A deeply satisfying, gripping tale


The Lost Man by Jane Harper

Book Review:  5 out of 5 star rating

The Bright brothers are overseers of a vast amount of land in the Outback in Queensboro.  The land is extremely hot, unforgiving and dangerous and no one leaves home without a large amount of supplies.  When one of the Bright brothers, Cameron, doesn’t come home one day after supposedly going out for a repeater mast repair, an alert is put out.  He’s found dead at the foot of the stockman’s grave, which is a great source of legend in the area.  Cam’s brothers, Nathan and Bub, cannot understand why Cam would have left his car, which was fully stocked with emergency supplies, to walk 5.5 miles, which he knew would be a death warrant.  Cam has left behind their mother, Liz, his wife, Ilse, and two young daughters, all of who are devastated and confused.  This has all happened right before Christmas.  While the police and others believe this to be a suicide, doubts and suspicion abound among family members and threaten to tear them all apart.

I was completely glued to the pages of this book.  It’s a fascinating tale and the author is an expert at making her characters come alive.  Not only that, but what a forbidding area this took place in, one where your life depended on having enough water and air conditioning to survive.  It’s a land that could be hated but also loved for its stunning beauty.  The author has created a dark, suspenseful atmosphere that is completely riveting.   This is a slow burning, heart breaking book that blew me away.  It’s not only the mystery of Cam’s death that was fascinating but also the relationship of Nathan and his teenage son Xander and Nathan’s complicated history with Cam’s widow, Ilse.  And then there’s their mother, Liz, who loves them all so dearly.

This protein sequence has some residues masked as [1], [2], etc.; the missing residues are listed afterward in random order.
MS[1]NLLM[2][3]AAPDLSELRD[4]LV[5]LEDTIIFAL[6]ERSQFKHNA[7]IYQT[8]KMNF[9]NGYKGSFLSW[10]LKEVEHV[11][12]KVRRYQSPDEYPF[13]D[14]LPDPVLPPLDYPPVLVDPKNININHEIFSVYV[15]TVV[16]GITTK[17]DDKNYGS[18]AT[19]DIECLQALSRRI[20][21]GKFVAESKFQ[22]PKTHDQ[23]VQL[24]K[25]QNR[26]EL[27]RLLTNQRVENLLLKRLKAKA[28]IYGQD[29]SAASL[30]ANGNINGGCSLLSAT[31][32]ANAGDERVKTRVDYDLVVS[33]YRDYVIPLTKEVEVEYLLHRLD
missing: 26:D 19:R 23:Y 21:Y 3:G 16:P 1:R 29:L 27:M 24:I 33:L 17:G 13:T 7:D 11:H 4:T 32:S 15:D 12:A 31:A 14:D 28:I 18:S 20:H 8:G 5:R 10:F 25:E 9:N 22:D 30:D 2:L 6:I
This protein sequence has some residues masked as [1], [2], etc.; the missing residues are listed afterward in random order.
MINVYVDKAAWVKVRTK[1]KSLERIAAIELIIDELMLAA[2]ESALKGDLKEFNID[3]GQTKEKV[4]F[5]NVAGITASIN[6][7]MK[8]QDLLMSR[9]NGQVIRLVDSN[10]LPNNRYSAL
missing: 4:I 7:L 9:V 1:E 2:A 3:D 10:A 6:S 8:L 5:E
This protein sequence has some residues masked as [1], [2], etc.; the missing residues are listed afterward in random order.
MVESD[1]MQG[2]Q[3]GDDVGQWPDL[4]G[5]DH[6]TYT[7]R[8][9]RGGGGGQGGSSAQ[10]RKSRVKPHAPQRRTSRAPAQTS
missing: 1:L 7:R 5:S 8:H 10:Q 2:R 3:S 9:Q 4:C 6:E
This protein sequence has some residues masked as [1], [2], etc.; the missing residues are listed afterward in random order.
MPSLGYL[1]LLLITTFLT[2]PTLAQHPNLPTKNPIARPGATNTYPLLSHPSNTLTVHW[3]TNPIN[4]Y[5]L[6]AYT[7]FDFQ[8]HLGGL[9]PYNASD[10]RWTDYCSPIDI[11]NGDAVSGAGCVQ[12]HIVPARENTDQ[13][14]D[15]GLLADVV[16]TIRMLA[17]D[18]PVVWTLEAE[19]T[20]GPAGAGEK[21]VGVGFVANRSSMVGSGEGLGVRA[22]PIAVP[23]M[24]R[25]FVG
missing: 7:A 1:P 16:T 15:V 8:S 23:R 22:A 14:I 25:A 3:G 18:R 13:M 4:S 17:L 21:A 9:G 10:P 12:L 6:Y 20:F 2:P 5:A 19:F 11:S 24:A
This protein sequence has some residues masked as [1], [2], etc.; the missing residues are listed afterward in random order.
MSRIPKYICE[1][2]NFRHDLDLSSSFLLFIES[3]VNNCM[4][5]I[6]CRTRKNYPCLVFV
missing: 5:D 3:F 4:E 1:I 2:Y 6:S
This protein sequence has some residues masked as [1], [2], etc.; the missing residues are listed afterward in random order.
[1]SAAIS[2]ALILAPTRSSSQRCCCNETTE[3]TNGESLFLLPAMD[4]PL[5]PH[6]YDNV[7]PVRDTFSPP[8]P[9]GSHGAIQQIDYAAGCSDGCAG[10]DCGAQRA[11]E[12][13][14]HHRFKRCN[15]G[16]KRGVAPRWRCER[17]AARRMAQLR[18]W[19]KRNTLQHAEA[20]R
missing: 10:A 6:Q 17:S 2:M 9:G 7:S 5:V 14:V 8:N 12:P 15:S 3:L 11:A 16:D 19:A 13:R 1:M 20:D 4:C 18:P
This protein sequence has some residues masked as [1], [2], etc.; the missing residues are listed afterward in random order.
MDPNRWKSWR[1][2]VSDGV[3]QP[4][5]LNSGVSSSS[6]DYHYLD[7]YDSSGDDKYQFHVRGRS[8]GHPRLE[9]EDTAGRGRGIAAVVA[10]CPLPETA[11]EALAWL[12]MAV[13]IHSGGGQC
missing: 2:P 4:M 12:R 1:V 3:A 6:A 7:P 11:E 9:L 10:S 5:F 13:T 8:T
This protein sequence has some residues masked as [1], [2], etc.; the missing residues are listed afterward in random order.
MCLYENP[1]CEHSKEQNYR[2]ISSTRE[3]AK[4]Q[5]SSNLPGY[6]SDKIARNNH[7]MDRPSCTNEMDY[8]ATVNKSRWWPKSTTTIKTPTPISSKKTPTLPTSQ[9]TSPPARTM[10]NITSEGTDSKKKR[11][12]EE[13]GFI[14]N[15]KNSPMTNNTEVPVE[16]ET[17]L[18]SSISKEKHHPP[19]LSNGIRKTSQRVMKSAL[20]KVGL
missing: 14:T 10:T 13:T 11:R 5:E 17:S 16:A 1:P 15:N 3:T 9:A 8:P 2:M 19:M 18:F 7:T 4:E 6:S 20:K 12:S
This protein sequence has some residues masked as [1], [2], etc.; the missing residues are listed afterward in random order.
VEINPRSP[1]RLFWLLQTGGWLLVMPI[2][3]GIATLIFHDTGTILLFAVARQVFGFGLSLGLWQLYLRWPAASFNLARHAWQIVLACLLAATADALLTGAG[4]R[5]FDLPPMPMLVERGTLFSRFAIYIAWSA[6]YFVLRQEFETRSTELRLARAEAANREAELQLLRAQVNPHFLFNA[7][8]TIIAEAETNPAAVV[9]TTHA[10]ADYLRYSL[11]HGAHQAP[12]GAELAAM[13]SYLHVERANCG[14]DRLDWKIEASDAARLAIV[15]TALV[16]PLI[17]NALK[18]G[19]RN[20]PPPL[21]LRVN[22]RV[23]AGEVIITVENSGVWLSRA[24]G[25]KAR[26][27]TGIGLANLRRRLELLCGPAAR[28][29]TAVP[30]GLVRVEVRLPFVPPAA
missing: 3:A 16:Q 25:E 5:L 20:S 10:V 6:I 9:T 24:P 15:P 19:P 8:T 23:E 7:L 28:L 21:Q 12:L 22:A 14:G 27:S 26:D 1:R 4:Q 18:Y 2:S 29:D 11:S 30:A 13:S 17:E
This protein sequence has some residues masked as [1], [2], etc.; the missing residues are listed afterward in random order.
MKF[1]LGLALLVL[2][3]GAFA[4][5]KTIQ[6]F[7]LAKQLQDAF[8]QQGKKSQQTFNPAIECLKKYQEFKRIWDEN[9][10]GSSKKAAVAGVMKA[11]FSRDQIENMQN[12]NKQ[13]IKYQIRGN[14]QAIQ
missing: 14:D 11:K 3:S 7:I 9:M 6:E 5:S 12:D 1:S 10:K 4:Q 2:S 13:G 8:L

A deeply satisfying, gripping tale that I most highly recommend.

This book was given to me by the publisher in return for an honest review.